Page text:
proxy_cache_bypass $http_upgrade;
  }
}

Change the line proxy_pass http://ip-172-31-123-1.us-east-2.compute.internal:8080 to replace ip-172-31-123-1.us-east-2.compute.internal with the private IP address of your EC2 host.

As with the public IP, this private IP address is available in the AWS EC2 console.

Make a symbolic link to this configuration file in the /etc/nginx/sites-enabled directory:

$ sudo ln -s /etc/nginx/sites-available/my-react-app-development /etc/nginx/sites-enabled/my-react-app-development

Startup

Use the following command to start the nginx service:

$ sudo service nginx start

If you make any changes to the web server’s configuration, such as to these two site configuration files, use the following to restart the service:

$ sudo service nginx restart

React

Installation

To set up a new app, you can run the following:

$ npx create-react-app my-react-app
$ cd my-react-app

In the React application directory, create a text file called .env and put in HOST and PORT settings:

HOST=0.0.0.0
PORT=8080

Development

To start the development server:

$ npm run start

This starts a development server on the EC2 host’s private-facing network on port 8080. If nginx is running and if it is set up correctly, then you can open your web browser to the EC2 host’s public IP and specify port 3000:

http://18.218.123.1:3000

Remember that we are using 18.218.123.1 as a placeholder. Replace that public IP with the one that Amazon assigned to your EC2 host.

The create-react-app tool creates an environment where you can edit the JSX files of your React application, and the development server will rebuild the application when those files change. So you should see any updates more or less immediately!

Production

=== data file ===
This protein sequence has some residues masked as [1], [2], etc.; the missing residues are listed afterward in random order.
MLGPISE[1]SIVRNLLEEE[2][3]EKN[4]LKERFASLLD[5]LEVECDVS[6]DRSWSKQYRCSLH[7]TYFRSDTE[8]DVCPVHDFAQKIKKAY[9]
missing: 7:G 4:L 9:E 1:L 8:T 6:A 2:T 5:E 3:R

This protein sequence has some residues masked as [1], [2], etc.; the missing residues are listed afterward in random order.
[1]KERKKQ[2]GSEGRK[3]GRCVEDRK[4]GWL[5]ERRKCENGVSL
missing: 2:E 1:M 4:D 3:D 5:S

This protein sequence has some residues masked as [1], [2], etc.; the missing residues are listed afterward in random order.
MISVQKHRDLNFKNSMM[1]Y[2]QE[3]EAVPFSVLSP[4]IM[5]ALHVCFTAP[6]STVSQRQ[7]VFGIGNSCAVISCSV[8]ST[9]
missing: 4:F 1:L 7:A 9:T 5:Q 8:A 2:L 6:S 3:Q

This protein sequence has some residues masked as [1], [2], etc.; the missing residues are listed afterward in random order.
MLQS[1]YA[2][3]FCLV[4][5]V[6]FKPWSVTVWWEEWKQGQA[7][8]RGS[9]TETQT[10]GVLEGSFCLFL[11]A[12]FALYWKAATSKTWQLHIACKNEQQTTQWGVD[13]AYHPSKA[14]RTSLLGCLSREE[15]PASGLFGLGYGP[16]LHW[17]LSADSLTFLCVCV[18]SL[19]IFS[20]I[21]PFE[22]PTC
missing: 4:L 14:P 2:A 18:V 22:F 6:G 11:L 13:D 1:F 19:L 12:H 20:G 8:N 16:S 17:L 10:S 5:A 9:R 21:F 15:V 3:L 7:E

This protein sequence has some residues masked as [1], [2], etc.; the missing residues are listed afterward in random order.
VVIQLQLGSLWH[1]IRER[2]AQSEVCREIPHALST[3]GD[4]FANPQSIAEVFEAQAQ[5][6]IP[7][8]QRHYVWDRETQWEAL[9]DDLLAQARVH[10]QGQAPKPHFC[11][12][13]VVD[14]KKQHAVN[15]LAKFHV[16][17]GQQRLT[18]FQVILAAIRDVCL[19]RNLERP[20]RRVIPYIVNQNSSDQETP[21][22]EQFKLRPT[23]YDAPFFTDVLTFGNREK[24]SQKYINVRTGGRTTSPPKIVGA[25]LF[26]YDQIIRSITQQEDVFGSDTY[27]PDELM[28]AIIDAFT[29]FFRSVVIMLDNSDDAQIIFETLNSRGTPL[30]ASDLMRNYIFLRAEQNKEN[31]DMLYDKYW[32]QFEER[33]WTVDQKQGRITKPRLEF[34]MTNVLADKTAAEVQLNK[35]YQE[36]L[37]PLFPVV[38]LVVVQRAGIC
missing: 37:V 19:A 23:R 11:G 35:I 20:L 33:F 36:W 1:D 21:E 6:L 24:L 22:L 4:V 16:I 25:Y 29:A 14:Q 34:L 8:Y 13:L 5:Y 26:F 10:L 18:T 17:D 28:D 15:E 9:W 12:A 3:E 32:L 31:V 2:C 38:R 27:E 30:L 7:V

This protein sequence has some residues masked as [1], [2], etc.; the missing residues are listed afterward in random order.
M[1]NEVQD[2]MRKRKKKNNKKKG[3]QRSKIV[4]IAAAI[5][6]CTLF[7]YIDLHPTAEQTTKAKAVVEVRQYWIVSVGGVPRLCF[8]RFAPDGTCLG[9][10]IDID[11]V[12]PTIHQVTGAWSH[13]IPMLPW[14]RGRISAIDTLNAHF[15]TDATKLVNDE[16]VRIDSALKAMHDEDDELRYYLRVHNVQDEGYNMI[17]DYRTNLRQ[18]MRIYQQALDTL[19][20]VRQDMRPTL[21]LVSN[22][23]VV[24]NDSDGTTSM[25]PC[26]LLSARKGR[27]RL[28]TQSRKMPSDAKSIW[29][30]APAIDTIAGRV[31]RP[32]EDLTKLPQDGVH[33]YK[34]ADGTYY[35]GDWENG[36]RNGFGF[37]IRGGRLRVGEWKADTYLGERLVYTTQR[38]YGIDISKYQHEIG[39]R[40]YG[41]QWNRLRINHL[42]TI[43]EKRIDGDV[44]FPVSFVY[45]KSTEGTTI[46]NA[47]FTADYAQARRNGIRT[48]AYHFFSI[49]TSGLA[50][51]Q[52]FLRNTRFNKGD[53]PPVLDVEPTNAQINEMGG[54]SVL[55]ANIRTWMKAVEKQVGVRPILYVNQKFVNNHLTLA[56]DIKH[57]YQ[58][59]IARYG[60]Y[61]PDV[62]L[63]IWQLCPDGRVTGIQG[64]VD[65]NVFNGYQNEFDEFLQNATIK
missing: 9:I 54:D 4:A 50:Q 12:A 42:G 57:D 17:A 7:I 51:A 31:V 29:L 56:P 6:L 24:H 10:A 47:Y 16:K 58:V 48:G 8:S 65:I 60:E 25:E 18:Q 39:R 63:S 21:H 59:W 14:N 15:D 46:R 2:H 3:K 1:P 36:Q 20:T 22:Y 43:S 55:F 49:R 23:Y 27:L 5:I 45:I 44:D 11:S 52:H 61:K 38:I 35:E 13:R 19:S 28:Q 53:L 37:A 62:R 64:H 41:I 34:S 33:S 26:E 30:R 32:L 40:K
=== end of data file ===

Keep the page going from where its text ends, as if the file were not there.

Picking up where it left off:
When you’re ready to deploy your application to production, there are two steps.

First, set up a deployment target in the React application’s package.json file.

Open the package.json file in a text editor and go to the scripts property. Initially, it will look like this or similar:

...
  "scripts": {
    "start": "react-scripts start",
    "build": "react-scripts build",
    "test": "react-scripts test",
    "eject": "react-scripts eject"
  },
  ...

To this file, add a deploy target that synchronizes the build folder with what nginx has been configured to serve. The package.json file should look something like this:

...
  "scripts": {
    "start": "react-scripts start",
    "build": "react-scripts build",
    "test": "react-scripts test",
    "eject": "react-scripts eject",
    "deploy": "rsync -avzhe ssh --progress ./build/* /var/www/my-react-app"
  },
  ...

You only need to set up the deploy target once. This uses rsync and ssh. The use of ssh here is optional as both source and destination are on the same local filesystem.

However, you may want to push up a compiled application to a remote host at a later time. You might simply edit the destination, specifying the username and host parameters of that remote deployment host.

Second, run the build and deploy targets:

$ cd my-react-app
$ npm run build
$ npm run deploy

The first target “compiles” the React application to the build folder. The second target synchronizes the /var/www/my-react-app directory with the contents of the build folder.

After doing this, the contents of the public-facing web server will be available from the public IP address on port 80. If nginx is running and is set up correctly, then you can open your web browser to the EC2 host’s public IP and specify port 80:

http://18.218.123.1

Remember that we are using 18.218.123.1 as a placeholder. Replace that public IP with the one that Amazon assigned to your EC2 host.

Going forwards, to deploy to production, all you have to do is build and deploy. The updated application will be available to web clients.